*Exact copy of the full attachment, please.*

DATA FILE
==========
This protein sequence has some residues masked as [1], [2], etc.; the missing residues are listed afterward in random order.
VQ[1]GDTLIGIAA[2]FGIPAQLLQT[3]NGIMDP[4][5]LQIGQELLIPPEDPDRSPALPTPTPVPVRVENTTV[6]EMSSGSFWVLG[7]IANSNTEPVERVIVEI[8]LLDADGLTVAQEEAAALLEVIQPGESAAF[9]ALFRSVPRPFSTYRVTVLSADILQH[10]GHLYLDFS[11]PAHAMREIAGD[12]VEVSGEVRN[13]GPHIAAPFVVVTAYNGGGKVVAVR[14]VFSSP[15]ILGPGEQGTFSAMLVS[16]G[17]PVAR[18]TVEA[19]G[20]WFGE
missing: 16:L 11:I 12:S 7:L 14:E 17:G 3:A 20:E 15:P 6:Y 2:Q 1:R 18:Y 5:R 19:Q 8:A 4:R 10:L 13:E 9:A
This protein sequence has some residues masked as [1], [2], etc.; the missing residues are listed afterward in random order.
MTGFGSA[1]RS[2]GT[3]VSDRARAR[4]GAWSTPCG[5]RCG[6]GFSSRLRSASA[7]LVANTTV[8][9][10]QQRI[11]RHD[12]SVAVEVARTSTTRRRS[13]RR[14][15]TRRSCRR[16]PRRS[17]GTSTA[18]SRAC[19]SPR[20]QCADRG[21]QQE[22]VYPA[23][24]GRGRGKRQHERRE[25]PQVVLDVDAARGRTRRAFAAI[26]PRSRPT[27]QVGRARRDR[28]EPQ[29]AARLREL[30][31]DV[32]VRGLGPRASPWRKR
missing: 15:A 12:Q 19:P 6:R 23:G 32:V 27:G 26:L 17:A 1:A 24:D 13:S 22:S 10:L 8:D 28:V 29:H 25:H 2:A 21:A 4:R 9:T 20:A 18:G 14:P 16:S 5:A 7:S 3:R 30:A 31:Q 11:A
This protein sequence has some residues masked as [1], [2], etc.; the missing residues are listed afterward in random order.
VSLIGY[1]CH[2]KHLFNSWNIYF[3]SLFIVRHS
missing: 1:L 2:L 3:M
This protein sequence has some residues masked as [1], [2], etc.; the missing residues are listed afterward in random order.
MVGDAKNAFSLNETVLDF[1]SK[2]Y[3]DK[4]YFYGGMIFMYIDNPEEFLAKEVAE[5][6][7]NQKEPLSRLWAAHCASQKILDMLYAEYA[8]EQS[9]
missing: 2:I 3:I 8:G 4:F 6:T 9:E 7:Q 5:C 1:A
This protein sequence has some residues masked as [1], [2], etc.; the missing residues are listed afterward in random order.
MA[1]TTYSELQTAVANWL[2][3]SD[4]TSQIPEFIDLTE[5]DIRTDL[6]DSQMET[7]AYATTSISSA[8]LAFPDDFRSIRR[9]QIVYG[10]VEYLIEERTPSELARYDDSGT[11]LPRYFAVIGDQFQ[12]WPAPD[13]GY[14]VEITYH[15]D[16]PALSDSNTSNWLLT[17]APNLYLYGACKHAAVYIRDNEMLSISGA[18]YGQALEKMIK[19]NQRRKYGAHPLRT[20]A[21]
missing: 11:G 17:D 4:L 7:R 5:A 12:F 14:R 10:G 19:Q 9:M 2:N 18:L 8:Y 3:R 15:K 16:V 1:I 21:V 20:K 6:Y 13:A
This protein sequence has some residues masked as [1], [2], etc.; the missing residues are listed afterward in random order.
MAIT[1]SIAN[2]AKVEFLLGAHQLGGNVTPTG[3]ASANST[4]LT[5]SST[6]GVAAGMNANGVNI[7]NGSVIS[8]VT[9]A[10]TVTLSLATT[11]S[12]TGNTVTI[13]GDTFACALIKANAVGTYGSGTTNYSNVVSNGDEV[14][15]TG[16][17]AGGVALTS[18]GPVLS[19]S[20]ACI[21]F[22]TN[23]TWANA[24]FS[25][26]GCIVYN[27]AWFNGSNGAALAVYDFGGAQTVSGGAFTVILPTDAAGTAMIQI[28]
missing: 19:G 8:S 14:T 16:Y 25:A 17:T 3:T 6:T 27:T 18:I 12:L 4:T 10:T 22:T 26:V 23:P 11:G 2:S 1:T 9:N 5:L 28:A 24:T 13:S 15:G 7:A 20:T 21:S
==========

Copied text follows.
This protein sequence has some residues masked as [1], [2], etc.; the missing residues are listed afterward in random order.
VQ[1]GDTLIGIAA[2]FGIPAQLLQT[3]NGIMDP[4][5]LQIGQELLIPPEDPDRSPALPTPTPVPVRVENTTV[6]EMSSGSFWVLG[7]IANSNTEPVERVIVEI[8]LLDADGLTVAQEEAAALLEVIQPGESAAF[9]ALFRSVPRPFSTYRVTVLSADILQH[10]GHLYLDFS[11]PAHAMREIAGD[12]VEVSGEVRN[13]GPHIAAPFVVVTAYNGGGKVVAVR[14]VFSSP[15]ILGPGEQGTFSAMLVS[16]G[17]PVAR[18]TVEA[19]G[20]WFGE
missing: 16:L 11:I 12:S 7:L 14:E 17:G 3:A 20:E 15:P 6:Y 2:Q 1:R 18:Y 5:R 19:Q 8:A 4:R 10:L 13:E 9:A
This protein sequence has some residues masked as [1], [2], etc.; the missing residues are listed afterward in random order.
MTGFGSA[1]RS[2]GT[3]VSDRARAR[4]GAWSTPCG[5]RCG[6]GFSSRLRSASA[7]LVANTTV[8][9][10]QQRI[11]RHD[12]SVAVEVARTSTTRRRS[13]RR[14][15]TRRSCRR[16]PRRS[17]GTSTA[18]SRAC[19]SPR[20]QCADRG[21]QQE[22]VYPA[23][24]GRGRGKRQHERRE[25]PQVVLDVDAARGRTRRAFAAI[26]PRSRPT[27]QVGRARRDR[28]EPQ[29]AARLREL[30][31]DV[32]VRGLGPRASPWRKR
missing: 15:A 12:Q 19:P 6:R 23:G 32:V 27:G 26:L 17:A 1:A 24:D 13:S 22:S 10:L 8:D 28:V 29:H 25:H 2:A 21:A 4:R 9:T 20:A 18:G 14:P 16:S 5:A 7:S 3:R 30:A 31:Q 11:A
This protein sequence has some residues masked as [1], [2], etc.; the missing residues are listed afterward in random order.
VSLIGY[1]CH[2]KHLFNSWNIYF[3]SLFIVRHS
missing: 1:L 2:L 3:M
This protein sequence has some residues masked as [1], [2], etc.; the missing residues are listed afterward in random order.
MVGDAKNAFSLNETVLDF[1]SK[2]Y[3]DK[4]YFYGGMIFMYIDNPEEFLAKEVAE[5][6][7]NQKEPLSRLWAAHCASQKILDMLYAEYA[8]EQS[9]
missing: 2:I 3:I 8:G 4:F 6:T 9:E 7:Q 5:C 1:A
This protein sequence has some residues masked as [1], [2], etc.; the missing residues are listed afterward in random order.
MA[1]TTYSELQTAVANWL[2][3]SD[4]TSQIPEFIDLTE[5]DIRTDL[6]DSQMET[7]AYATTSISSA[8]LAFPDDFRSIRR[9]QIVYG[10]VEYLIEERTPSELARYDDSGT[11]LPRYFAVIGDQFQ[12]WPAPD[13]GY[14]VEITYH[15]D[16]PALSDSNTSNWLLT[17]APNLYLYGACKHAAVYIRDNEMLSISGA[18]YGQALEKMIK[19]NQRRKYGAHPLRT[20]A[21]
missing: 11:G 17:D 4:L 7:R 5:A 12:F 14:R 10:G 19:Q 9:M 2:N 18:L 8:Y 3:R 15:K 16:V 1:I 21:V 20:K 6:Y 13:A
This protein sequence has some residues masked as [1], [2], etc.; the missing residues are listed afterward in random order.
MAIT[1]SIAN[2]AKVEFLLGAHQLGGNVTPTG[3]ASANST[4]LT[5]SST[6]GVAAGMNANGVNI[7]NGSVIS[8]VT[9]A[10]TVTLSLATT[11]S[12]TGNTVTI[13]GDTFACALIKANAVGTYGSGTTNYSNVVSNGDEV[14][15]TG[16][17]AGGVALTS[18]GPVLS[19]S[20]ACI[21]F[22]TN[23]TWANA[24]FS[25][26]GCIVYN[27]AWFNGSNGAALAVYDFGGAQTVSGGAFTVILPTDAAGTAMIQI[28]
missing: 19:G 8:S 14:T 16:Y 25:A 17:T 3:T 6:T 27:T 18:I 12:L 4:T 10:T 22:T 26:V 23:P 11:G 2:S 1:T 9:N 5:L 28:A 24:T 13:S 15:G 7:A 20:T 21:S